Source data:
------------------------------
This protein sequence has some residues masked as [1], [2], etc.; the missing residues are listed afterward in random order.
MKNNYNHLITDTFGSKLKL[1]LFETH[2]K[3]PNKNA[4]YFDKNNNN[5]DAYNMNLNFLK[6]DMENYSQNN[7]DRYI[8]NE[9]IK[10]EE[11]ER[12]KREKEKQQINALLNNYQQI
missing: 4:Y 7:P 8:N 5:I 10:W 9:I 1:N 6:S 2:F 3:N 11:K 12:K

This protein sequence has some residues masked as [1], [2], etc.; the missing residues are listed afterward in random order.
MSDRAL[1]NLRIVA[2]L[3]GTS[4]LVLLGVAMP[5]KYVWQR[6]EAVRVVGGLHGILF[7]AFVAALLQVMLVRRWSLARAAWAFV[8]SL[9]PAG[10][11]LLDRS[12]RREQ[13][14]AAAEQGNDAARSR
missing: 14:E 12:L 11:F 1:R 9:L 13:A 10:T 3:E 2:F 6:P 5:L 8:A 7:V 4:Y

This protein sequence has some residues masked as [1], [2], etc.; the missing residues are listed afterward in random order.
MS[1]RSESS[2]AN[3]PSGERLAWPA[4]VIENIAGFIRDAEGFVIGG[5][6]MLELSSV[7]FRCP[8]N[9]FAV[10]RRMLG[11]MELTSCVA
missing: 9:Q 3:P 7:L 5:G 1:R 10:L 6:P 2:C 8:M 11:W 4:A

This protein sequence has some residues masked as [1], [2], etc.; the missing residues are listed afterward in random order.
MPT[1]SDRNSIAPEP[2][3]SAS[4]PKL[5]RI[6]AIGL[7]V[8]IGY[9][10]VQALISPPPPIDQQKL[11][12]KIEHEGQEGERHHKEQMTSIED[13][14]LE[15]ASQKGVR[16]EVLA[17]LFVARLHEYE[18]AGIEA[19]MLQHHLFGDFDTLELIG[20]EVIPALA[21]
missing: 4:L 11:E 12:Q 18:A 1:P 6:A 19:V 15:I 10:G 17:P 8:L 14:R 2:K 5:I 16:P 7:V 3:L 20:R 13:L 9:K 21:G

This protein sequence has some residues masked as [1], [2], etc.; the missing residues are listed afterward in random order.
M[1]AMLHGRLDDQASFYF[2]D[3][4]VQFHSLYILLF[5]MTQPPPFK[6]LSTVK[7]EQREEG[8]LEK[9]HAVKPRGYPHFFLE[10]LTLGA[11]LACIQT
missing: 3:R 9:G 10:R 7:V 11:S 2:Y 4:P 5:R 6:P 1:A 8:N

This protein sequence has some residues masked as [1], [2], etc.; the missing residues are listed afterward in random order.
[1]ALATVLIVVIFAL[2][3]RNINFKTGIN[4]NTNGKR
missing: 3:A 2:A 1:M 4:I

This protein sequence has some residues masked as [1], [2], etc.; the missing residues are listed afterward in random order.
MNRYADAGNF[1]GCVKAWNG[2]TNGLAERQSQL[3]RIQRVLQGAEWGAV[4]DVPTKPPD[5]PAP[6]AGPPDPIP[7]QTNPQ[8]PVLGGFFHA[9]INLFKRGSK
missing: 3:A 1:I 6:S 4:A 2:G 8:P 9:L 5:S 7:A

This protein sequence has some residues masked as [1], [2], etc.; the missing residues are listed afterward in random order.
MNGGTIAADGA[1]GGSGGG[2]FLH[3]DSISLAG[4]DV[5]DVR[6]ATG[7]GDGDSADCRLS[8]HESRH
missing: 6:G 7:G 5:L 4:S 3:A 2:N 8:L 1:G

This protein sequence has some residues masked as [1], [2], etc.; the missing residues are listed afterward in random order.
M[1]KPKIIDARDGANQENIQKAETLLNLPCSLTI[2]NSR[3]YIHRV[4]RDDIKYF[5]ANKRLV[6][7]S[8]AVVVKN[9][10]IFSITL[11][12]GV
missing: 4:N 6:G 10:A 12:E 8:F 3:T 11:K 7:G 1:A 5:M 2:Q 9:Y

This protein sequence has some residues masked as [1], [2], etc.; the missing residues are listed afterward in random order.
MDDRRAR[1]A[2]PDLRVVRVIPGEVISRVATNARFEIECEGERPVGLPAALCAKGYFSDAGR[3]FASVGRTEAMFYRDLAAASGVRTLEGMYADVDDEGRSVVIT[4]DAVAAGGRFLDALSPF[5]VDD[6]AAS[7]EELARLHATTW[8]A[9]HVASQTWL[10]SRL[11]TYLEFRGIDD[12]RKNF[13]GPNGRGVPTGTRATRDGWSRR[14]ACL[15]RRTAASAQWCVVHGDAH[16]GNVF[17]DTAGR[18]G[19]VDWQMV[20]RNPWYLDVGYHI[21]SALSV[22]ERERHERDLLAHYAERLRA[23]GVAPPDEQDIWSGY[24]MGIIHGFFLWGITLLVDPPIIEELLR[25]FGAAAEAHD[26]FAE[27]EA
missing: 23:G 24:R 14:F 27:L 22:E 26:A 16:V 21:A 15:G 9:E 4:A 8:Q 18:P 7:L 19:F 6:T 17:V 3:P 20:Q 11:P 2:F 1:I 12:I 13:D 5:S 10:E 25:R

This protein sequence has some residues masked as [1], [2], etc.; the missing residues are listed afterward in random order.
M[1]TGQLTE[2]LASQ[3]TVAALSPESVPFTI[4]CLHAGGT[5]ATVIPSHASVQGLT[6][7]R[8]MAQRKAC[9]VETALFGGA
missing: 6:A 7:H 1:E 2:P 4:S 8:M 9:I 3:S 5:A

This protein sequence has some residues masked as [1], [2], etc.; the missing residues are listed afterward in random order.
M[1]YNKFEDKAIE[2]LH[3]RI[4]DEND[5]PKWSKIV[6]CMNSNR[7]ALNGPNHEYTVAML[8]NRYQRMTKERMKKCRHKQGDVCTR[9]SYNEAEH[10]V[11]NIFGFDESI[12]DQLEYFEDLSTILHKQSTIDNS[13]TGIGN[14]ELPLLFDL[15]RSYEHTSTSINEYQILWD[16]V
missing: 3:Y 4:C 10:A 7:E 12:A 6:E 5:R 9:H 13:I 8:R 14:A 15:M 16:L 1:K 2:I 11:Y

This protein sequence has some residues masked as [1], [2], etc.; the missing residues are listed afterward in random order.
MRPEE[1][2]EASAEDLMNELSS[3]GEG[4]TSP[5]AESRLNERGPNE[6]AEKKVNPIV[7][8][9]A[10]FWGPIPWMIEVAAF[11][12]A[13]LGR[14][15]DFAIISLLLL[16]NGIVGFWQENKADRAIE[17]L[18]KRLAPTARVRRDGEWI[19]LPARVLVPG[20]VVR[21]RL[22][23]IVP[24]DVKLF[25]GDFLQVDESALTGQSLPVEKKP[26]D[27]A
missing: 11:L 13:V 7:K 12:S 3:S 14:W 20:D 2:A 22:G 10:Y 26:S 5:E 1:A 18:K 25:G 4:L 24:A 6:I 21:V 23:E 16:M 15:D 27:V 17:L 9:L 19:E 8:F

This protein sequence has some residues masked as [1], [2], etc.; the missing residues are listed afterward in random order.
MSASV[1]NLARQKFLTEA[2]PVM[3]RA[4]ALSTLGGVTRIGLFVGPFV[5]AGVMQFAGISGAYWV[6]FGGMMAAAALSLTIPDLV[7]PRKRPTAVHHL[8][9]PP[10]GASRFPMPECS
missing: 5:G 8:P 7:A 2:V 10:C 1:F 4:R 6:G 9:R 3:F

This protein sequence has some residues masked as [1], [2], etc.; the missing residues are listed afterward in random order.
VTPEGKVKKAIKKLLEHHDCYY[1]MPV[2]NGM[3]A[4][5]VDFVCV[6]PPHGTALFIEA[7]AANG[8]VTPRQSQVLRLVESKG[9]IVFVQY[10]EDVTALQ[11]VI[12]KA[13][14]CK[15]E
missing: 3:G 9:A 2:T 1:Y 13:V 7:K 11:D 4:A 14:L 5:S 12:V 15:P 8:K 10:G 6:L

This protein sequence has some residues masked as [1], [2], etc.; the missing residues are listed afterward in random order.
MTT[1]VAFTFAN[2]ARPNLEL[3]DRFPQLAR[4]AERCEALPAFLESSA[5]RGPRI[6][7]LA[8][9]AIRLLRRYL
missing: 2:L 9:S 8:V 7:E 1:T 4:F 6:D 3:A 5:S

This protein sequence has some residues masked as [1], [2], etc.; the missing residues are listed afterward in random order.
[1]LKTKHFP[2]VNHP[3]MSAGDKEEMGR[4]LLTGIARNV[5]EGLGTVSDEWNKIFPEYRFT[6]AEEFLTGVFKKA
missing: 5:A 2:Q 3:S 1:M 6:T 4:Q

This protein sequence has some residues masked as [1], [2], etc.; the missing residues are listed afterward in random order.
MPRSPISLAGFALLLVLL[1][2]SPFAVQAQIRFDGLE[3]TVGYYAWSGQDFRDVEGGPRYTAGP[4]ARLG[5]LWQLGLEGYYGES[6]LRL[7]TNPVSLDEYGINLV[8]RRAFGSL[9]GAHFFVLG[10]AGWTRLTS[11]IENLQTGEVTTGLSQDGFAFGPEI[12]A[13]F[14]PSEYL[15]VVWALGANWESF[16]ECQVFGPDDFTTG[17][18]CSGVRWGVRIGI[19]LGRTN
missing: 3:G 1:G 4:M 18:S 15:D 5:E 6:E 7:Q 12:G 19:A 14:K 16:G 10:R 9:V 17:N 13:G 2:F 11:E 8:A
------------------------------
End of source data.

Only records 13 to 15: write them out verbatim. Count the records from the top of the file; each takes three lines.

This protein sequence has some residues masked as [1], [2], etc.; the missing residues are listed afterward in random order.
MRPEE[1][2]EASAEDLMNELSS[3]GEG[4]TSP[5]AESRLNERGPNE[6]AEKKVNPIV[7][8][9]A[10]FWGPIPWMIEVAAF[11][12]A[13]LGR[14][15]DFAIISLLLL[16]NGIVGFWQENKADRAIE[17]L[18]KRLAPTARVRRDGEWI[19]LPARVLVPG[20]VVR[21]RL[22][23]IVP[24]DVKLF[25]GDFLQVDESALTGQSLPVEKKP[26]D[27]A
missing: 11:L 13:V 7:K 12:S 3:S 14:W 20:D 2:A 22:G 10:Y 26:S 5:E 1:A 18:K 25:G 4:L 24:A 6:I 21:V 23:E 16:M 15:D 27:V 17:L 9:L 19:E 8:F

This protein sequence has some residues masked as [1], [2], etc.; the missing residues are listed afterward in random order.
MSASV[1]NLARQKFLTEA[2]PVM[3]RA[4]ALSTLGGVTRIGLFVGPFV[5]AGVMQFAGISGAYWV[6]FGGMMAAAALSLTIPDLV[7]PRKRPTAVHHL[8][9]PP[10]GASRFPMPECS
missing: 5:G 8:P 7:A 2:V 10:C 1:F 4:R 6:G 9:R 3:F

This protein sequence has some residues masked as [1], [2], etc.; the missing residues are listed afterward in random order.
VTPEGKVKKAIKKLLEHHDCYY[1]MPV[2]NGM[3]A[4][5]VDFVCV[6]PPHGTALFIEA[7]AANG[8]VTPRQSQVLRLVESKG[9]IVFVQY[10]EDVTALQ[11]VI[12]KA[13][14]CK[15]E
missing: 3:G 9:A 2:T 1:Y 13:V 7:K 11:D 4:A 14:L 5:S 12:V 15:P 8:K 10:G 6:L